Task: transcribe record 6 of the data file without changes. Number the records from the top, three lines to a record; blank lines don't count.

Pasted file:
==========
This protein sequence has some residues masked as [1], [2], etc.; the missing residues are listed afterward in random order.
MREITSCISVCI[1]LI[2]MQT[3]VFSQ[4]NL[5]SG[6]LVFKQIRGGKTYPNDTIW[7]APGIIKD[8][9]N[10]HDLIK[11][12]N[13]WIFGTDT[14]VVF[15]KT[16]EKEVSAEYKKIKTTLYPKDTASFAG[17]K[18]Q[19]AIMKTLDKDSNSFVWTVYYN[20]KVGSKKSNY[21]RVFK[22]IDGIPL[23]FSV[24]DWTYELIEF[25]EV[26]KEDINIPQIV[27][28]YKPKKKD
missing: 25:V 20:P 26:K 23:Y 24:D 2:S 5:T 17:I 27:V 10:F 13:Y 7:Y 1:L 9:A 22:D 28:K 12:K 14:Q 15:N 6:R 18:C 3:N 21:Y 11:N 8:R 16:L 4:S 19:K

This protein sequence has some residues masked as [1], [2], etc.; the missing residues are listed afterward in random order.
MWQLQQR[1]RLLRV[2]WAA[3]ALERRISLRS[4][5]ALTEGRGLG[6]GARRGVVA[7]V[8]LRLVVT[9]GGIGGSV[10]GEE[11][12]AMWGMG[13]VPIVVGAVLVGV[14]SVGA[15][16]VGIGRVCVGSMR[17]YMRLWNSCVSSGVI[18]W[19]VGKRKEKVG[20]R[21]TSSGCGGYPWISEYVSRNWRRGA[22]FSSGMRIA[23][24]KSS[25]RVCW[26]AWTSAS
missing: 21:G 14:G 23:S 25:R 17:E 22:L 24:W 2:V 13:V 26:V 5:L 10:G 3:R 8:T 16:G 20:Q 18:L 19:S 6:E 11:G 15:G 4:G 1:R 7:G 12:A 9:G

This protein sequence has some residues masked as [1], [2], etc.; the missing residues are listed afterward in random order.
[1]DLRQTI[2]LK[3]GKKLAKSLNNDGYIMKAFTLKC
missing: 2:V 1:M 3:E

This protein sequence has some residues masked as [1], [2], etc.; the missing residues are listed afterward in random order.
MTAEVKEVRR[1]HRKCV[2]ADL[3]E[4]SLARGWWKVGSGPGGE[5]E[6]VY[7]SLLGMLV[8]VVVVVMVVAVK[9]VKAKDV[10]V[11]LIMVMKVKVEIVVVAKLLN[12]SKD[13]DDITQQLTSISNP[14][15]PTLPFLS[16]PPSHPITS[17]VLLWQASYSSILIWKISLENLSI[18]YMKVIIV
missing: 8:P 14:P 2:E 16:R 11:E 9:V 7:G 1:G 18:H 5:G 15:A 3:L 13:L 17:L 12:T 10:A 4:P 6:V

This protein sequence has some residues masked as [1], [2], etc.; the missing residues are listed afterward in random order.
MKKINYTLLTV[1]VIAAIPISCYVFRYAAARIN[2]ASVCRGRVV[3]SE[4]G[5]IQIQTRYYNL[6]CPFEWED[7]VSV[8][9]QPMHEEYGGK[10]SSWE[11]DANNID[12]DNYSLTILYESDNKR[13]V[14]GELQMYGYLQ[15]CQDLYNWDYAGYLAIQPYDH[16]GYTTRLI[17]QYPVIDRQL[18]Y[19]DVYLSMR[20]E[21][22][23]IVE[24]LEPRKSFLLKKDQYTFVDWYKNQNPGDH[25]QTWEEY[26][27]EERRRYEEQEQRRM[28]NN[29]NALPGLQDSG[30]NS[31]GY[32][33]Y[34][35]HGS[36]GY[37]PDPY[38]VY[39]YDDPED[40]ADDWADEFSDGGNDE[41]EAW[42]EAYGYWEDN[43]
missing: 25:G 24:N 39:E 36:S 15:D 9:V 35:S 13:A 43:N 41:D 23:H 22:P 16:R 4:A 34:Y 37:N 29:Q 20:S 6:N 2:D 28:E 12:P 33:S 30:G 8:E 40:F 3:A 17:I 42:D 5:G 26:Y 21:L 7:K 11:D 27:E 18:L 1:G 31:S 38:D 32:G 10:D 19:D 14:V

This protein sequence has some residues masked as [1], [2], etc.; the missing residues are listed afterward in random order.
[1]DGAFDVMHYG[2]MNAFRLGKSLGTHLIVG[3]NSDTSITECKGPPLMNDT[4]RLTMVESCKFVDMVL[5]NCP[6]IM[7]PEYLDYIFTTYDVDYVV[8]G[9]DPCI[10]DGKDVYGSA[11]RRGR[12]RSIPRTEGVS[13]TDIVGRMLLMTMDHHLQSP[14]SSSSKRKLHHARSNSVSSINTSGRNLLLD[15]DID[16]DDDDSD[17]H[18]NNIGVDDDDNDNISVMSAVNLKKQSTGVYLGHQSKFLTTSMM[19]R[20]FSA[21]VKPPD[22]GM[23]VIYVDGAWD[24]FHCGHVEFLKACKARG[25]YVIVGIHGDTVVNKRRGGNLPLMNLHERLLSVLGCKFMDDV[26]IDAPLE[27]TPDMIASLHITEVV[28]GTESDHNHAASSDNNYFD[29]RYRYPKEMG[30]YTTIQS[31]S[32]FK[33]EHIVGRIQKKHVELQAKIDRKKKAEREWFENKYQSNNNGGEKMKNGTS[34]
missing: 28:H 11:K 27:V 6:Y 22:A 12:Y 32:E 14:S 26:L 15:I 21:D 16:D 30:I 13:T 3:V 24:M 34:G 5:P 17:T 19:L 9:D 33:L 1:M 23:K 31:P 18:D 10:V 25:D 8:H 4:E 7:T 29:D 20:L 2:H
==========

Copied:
This protein sequence has some residues masked as [1], [2], etc.; the missing residues are listed afterward in random order.
[1]DGAFDVMHYG[2]MNAFRLGKSLGTHLIVG[3]NSDTSITECKGPPLMNDT[4]RLTMVESCKFVDMVL[5]NCP[6]IM[7]PEYLDYIFTTYDVDYVV[8]G[9]DPCI[10]DGKDVYGSA[11]RRGR[12]RSIPRTEGVS[13]TDIVGRMLLMTMDHHLQSP[14]SSSSKRKLHHARSNSVSSINTSGRNLLLD[15]DID[16]DDDDSD[17]H[18]NNIGVDDDDNDNISVMSAVNLKKQSTGVYLGHQSKFLTTSMM[19]R[20]FSA[21]VKPPD[22]GM[23]VIYVDGAWD[24]FHCGHVEFLKACKARG[25]YVIVGIHGDTVVNKRRGGNLPLMNLHERLLSVLGCKFMDDV[26]IDAPLE[27]TPDMIASLHITEVV[28]GTESDHNHAASSDNNYFD[29]RYRYPKEMG[30]YTTIQS[31]S[32]FK[33]EHIVGRIQKKHVELQAKIDRKKKAEREWFENKYQSNNNGGEKMKNGTS[34]
missing: 28:H 11:K 27:V 6:Y 22:A 12:Y 32:E 14:S 26:L 15:I 21:D 16:D 30:I 13:T 3:V 24:M 34:G 5:P 17:T 19:L 9:D 33:L 1:M 23:K 31:P 18:D 10:V 25:D 8:H 4:E 7:T 29:D 20:L 2:H